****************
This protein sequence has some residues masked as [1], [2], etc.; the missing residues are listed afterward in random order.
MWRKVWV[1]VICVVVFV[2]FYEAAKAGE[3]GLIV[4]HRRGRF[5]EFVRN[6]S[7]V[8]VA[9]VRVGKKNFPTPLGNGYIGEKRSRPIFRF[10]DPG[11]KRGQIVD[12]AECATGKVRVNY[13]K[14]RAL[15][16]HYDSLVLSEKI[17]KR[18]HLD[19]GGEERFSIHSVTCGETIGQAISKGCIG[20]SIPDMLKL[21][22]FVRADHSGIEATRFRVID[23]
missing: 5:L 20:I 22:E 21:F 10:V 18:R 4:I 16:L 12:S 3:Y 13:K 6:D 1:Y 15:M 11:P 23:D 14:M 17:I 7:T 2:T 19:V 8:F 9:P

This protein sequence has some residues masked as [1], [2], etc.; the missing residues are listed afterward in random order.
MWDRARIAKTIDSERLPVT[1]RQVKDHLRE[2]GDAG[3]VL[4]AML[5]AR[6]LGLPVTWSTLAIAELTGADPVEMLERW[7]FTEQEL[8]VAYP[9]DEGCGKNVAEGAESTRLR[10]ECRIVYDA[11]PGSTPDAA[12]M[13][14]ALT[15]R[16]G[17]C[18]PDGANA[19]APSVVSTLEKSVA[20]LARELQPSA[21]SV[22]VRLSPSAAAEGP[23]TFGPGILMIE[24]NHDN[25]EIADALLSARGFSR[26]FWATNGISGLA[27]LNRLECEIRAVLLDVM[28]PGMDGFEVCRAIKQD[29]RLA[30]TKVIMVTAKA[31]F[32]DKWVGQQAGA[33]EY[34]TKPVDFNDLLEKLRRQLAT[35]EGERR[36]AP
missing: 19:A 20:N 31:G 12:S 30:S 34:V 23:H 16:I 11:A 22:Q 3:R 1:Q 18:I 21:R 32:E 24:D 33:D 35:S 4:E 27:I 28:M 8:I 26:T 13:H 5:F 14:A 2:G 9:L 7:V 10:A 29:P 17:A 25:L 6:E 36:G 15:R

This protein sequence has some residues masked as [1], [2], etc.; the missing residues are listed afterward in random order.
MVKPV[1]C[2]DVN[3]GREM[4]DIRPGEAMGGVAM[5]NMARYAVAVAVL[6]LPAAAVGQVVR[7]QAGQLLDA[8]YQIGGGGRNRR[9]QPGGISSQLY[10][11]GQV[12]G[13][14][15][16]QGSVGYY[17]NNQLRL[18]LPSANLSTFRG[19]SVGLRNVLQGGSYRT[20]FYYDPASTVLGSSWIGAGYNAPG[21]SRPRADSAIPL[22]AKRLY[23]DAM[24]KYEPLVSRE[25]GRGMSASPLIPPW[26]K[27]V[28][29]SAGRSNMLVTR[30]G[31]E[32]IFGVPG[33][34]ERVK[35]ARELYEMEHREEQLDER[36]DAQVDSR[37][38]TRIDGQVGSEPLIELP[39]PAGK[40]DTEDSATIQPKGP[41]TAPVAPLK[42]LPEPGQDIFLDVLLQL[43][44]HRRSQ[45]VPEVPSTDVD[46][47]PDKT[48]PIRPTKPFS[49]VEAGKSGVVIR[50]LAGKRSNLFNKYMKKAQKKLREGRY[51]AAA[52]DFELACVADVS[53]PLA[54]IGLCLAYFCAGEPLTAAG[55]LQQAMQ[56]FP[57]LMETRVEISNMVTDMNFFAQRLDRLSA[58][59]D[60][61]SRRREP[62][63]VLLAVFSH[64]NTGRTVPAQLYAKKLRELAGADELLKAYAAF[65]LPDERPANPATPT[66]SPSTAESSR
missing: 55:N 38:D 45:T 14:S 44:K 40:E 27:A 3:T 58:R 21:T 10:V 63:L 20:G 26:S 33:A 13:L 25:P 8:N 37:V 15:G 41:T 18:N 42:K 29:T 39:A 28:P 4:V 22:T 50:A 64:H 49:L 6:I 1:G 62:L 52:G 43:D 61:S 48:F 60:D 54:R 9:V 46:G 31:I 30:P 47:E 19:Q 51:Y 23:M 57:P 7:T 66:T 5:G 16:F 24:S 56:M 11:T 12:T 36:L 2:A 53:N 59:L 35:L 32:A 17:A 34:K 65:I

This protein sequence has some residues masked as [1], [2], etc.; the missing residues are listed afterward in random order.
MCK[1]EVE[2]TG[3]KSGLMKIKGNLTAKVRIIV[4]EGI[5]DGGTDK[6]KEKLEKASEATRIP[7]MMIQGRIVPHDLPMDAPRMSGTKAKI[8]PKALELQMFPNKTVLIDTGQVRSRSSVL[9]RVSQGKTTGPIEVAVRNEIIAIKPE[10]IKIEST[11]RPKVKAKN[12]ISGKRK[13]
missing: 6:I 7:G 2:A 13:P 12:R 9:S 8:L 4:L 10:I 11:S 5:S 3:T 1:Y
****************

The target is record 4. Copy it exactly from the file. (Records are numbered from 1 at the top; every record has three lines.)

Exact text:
This protein sequence has some residues masked as [1], [2], etc.; the missing residues are listed afterward in random order.
MCK[1]EVE[2]TG[3]KSGLMKIKGNLTAKVRIIV[4]EGI[5]DGGTDK[6]KEKLEKASEATRIP[7]MMIQGRIVPHDLPMDAPRMSGTKAKI[8]PKALELQMFPNKTVLIDTGQVRSRSSVL[9]RVSQGKTTGPIEVAVRNEIIAIKPE[10]IKIEST[11]RPKVKAKN[12]ISGKRK[13]
missing: 6:I 7:G 2:A 13:P 12:R 9:S 8:L 4:L 10:I 11:S 5:S 3:T 1:Y